Both men have filed police reports against each other over alleged harassment in the past six months. When Parkey received the report he filed against Walker, he said he forwarded a copy to Walker's wife, Andrea. Less than five minutes later, Parkey received a message from a fake account warning him to stop sending people messages.
In mid-September, the Weekly received another tip from two women who say they got into arguments with people on Viva Coffee's page after commenting about how they wouldn't be patronizing the establishment anytime soon due to their anti-making stance.
Local artist Jenn Hopkins began to receive a cascade of negative reviews on her art page from fake accounts in an attempt to lower her business' star-rating on Facebook. Hopkins said she thought it was strange the majority of complaints from those fake accounts were coffee-related.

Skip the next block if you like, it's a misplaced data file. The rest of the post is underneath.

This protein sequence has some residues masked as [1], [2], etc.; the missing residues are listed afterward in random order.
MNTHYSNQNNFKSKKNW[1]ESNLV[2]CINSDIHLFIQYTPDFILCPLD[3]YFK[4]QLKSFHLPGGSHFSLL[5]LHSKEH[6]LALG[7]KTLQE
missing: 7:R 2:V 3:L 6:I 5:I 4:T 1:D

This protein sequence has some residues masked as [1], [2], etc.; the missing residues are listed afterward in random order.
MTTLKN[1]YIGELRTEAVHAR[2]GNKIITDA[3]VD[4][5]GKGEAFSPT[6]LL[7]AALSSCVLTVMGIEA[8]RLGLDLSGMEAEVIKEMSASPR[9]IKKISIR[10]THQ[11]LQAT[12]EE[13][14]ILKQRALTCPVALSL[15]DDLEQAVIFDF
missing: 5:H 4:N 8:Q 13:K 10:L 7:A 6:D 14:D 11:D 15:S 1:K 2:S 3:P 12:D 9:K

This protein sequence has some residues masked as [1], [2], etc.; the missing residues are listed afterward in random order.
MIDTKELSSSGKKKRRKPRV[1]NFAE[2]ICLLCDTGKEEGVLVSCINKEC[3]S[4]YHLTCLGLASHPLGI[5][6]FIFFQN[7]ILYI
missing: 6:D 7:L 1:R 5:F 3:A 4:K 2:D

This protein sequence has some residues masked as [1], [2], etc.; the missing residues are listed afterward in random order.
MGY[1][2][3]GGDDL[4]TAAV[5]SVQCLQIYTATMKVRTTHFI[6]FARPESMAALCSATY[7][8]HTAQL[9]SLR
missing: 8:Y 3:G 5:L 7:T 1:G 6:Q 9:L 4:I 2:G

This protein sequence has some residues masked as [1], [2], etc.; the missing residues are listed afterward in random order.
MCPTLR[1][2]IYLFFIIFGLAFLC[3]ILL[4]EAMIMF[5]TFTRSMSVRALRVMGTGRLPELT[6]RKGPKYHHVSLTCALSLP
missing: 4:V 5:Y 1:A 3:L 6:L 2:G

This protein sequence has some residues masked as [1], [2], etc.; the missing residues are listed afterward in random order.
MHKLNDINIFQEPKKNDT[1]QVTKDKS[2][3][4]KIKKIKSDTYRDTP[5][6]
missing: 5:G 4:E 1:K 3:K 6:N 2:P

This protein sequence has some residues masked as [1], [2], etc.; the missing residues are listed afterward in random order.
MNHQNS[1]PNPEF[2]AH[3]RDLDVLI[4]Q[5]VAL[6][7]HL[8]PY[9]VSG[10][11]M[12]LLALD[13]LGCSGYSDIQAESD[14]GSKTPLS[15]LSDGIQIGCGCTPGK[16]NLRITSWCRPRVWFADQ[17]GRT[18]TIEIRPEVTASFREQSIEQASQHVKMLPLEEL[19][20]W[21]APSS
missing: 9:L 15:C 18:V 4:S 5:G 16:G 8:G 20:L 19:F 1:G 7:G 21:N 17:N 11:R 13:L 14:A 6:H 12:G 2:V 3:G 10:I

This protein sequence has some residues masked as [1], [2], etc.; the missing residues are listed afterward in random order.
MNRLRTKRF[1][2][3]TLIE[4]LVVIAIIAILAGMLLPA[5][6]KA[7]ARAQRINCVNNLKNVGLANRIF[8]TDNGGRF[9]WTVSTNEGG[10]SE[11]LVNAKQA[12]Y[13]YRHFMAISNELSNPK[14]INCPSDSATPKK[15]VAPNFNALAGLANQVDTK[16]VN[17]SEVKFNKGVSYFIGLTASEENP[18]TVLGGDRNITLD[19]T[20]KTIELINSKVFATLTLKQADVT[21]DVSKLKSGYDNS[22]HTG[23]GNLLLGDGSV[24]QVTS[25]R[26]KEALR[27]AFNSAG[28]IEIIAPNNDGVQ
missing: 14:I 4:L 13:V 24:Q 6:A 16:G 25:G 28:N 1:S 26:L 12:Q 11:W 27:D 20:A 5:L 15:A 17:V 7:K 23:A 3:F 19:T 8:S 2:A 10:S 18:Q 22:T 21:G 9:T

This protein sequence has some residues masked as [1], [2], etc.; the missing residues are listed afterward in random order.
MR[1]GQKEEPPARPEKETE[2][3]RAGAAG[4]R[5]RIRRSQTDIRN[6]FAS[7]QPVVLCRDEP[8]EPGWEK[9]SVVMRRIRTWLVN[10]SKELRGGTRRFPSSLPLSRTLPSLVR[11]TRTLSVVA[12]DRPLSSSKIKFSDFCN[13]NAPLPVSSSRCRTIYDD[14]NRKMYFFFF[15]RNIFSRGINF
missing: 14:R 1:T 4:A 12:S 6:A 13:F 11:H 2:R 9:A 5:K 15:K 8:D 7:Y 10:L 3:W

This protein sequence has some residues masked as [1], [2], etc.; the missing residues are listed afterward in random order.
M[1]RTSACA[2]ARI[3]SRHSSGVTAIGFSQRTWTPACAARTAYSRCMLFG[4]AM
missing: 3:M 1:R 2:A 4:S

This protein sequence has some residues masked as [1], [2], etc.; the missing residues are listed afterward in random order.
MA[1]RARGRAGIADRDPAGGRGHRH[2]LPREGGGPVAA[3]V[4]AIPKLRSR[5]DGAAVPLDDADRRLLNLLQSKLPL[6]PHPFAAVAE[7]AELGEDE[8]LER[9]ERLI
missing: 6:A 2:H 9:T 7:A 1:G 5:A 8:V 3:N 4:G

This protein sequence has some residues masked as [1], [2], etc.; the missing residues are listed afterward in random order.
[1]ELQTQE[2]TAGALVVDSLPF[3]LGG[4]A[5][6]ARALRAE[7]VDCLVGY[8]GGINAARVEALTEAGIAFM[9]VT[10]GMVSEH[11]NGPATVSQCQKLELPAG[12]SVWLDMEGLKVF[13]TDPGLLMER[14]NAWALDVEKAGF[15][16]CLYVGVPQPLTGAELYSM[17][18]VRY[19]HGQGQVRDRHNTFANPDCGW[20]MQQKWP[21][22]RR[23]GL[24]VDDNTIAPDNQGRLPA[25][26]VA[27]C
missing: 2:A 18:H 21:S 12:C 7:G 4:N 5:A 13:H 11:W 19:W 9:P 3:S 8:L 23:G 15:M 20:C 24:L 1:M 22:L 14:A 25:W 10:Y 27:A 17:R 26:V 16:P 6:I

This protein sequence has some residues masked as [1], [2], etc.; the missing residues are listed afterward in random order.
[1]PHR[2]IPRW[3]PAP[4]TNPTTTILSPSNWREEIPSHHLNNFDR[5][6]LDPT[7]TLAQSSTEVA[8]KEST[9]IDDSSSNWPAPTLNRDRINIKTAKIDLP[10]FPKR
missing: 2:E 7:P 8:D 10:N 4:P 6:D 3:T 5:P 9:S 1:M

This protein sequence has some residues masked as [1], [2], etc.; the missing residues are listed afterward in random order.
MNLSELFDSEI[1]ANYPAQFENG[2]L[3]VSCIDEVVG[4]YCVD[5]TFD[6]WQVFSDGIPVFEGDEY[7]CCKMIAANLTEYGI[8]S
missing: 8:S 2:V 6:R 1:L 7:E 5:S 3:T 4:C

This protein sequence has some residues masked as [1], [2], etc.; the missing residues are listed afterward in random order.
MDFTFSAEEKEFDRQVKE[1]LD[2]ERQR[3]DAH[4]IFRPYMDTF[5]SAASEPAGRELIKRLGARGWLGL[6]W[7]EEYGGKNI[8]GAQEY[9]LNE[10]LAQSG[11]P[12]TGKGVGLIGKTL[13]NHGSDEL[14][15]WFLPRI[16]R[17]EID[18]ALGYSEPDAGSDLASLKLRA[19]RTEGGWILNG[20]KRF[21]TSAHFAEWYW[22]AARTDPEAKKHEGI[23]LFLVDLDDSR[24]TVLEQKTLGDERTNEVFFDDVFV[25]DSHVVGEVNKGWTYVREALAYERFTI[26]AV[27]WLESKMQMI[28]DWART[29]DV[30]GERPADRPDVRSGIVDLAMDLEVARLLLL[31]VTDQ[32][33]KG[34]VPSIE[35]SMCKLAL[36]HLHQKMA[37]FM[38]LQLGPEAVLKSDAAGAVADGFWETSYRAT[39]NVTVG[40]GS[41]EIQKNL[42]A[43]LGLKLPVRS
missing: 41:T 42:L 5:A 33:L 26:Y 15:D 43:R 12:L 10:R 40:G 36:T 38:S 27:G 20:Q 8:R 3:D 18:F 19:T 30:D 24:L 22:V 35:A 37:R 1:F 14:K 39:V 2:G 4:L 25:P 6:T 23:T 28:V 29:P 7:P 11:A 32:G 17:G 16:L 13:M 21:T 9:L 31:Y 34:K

One of those accounts, Rob R. Read, posted screenshots of his "review" stating Hopkin's failed to paint a cup of coffee he commissioned on Kelly Walker's page. Read's comment stated, "Leave a negative review for Viva, get one left for you."
Walker also responded on the Facebook post: "Well, I guess if someone is going to throw stones, there's the possibility some might ricochet."
"There were so many fake accounts and it got really scary, really fast," Hopkins said. "When I saw that post where Walker responded I knew this was about the negative review I left Viva over a fucking month before."
Her friend, Kat Stratford, came to Hopkins' defense online and started mixing it up with the trolls. Soon after, Stratford was doxed by a fake account under the name of Seven Maldonado, complete with photos of herself and her home posted online. The troll even posted a photo of a tombstone with Stratford's name on it. Hours later, her Facebook page was memorialized, just like Parkey's was a month earlier.
The mother of two was not amused and ultimately moved from her home.